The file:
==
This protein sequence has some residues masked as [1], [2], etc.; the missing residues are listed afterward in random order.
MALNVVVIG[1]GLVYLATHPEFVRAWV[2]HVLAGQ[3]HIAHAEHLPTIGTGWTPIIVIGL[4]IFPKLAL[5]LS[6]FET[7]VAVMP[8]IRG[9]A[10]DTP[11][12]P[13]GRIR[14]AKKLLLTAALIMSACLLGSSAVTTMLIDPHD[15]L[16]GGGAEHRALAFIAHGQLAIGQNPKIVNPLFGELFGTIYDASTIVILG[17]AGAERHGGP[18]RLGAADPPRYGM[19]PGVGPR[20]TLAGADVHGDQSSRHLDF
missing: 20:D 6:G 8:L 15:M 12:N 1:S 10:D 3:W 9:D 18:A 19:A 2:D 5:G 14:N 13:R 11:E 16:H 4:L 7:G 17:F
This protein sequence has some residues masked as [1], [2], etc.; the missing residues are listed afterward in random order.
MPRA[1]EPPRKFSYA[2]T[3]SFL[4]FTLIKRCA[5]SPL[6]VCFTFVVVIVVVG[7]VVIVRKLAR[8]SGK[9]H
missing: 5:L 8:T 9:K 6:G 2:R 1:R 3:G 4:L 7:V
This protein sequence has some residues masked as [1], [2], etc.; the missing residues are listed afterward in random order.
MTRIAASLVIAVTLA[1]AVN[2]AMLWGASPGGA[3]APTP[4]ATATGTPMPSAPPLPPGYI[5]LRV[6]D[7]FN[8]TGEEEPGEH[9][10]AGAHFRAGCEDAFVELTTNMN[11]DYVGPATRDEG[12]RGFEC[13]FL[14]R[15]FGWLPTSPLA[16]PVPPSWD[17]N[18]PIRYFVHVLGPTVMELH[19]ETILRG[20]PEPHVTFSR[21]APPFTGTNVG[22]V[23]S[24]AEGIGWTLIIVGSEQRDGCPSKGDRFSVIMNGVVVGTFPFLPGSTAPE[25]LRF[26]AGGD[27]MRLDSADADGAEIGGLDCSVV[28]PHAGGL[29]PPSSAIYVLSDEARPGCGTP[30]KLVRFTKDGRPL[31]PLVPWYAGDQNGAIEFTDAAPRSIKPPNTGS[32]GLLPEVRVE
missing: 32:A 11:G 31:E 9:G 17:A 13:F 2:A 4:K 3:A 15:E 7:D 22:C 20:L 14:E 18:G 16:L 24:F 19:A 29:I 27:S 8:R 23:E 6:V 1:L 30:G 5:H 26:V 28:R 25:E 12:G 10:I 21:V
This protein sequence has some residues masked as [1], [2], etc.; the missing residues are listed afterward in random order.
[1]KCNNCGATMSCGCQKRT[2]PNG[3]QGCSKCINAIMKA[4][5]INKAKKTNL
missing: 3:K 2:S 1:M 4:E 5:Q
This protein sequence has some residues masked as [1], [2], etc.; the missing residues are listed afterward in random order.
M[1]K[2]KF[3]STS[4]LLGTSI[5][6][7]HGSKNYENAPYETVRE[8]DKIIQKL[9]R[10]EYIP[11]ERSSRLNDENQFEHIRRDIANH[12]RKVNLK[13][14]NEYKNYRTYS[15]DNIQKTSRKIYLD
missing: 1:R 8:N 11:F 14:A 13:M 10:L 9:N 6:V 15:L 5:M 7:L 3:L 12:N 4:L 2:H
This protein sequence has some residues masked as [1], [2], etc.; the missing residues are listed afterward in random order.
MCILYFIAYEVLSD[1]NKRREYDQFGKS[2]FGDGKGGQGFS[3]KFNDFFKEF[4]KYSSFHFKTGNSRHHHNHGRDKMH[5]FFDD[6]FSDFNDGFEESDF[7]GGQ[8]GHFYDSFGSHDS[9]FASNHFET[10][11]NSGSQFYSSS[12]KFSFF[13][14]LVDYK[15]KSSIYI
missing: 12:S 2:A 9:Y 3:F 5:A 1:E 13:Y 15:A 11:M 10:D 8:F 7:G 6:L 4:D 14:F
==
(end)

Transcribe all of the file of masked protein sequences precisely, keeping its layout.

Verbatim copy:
This protein sequence has some residues masked as [1], [2], etc.; the missing residues are listed afterward in random order.
MALNVVVIG[1]GLVYLATHPEFVRAWV[2]HVLAGQ[3]HIAHAEHLPTIGTGWTPIIVIGL[4]IFPKLAL[5]LS[6]FET[7]VAVMP[8]IRG[9]A[10]DTP[11][12]P[13]GRIR[14]AKKLLLTAALIMSACLLGSSAVTTMLIDPHD[15]L[16]GGGAEHRALAFIAHGQLAIGQNPKIVNPLFGELFGTIYDASTIVILG[17]AGAERHGGP[18]RLGAADPPRYGM[19]PGVGPR[20]TLAGADVHGDQSSRHLDF
missing: 20:D 6:G 8:L 15:M 12:N 1:S 10:D 3:W 9:D 18:A 19:A 2:D 5:G 14:N 13:R 11:E 16:H 4:L 7:G 17:F
This protein sequence has some residues masked as [1], [2], etc.; the missing residues are listed afterward in random order.
MPRA[1]EPPRKFSYA[2]T[3]SFL[4]FTLIKRCA[5]SPL[6]VCFTFVVVIVVVG[7]VVIVRKLAR[8]SGK[9]H
missing: 5:L 8:T 9:K 6:G 2:R 1:R 3:G 4:L 7:V
This protein sequence has some residues masked as [1], [2], etc.; the missing residues are listed afterward in random order.
MTRIAASLVIAVTLA[1]AVN[2]AMLWGASPGGA[3]APTP[4]ATATGTPMPSAPPLPPGYI[5]LRV[6]D[7]FN[8]TGEEEPGEH[9][10]AGAHFRAGCEDAFVELTTNMN[11]DYVGPATRDEG[12]RGFEC[13]FL[14]R[15]FGWLPTSPLA[16]PVPPSWD[17]N[18]PIRYFVHVLGPTVMELH[19]ETILRG[20]PEPHVTFSR[21]APPFTGTNVG[22]V[23]S[24]AEGIGWTLIIVGSEQRDGCPSKGDRFSVIMNGVVVGTFPFLPGSTAPE[25]LRF[26]AGGD[27]MRLDSADADGAEIGGLDCSVV[28]PHAGGL[29]PPSSAIYVLSDEARPGCGTP[30]KLVRFTKDGRPL[31]PLVPWYAGDQNGAIEFTDAAPRSIKPPNTGS[32]GLLPEVRVE
missing: 32:A 11:G 31:E 9:G 17:A 13:F 2:A 4:K 3:A 15:E 7:D 22:C 20:L 14:E 18:G 16:L 24:F 19:A 29:I 27:S 8:R 23:E 6:V 1:L 30:G 5:H 26:V 28:R 25:E 12:G 10:I 21:V
This protein sequence has some residues masked as [1], [2], etc.; the missing residues are listed afterward in random order.
[1]KCNNCGATMSCGCQKRT[2]PNG[3]QGCSKCINAIMKA[4][5]INKAKKTNL
missing: 3:K 2:S 1:M 4:E 5:Q
This protein sequence has some residues masked as [1], [2], etc.; the missing residues are listed afterward in random order.
M[1]K[2]KF[3]STS[4]LLGTSI[5][6][7]HGSKNYENAPYETVRE[8]DKIIQKL[9]R[10]EYIP[11]ERSSRLNDENQFEHIRRDIANH[12]RKVNLK[13][14]NEYKNYRTYS[15]DNIQKTSRKIYLD
missing: 1:R 8:N 11:F 14:A 13:M 10:L 9:N 6:V 15:L 5:M 7:L 3:L 12:N 4:L 2:H
This protein sequence has some residues masked as [1], [2], etc.; the missing residues are listed afterward in random order.
MCILYFIAYEVLSD[1]NKRREYDQFGKS[2]FGDGKGGQGFS[3]KFNDFFKEF[4]KYSSFHFKTGNSRHHHNHGRDKMH[5]FFDD[6]FSDFNDGFEESDF[7]GGQ[8]GHFYDSFGSHDS[9]FASNHFET[10][11]NSGSQFYSSS[12]KFSFF[13][14]LVDYK[15]KSSIYI
missing: 12:S 2:A 9:Y 3:F 5:A 1:E 13:Y 15:A 11:M 10:D 8:F 7:G 6:L 4:D 14:F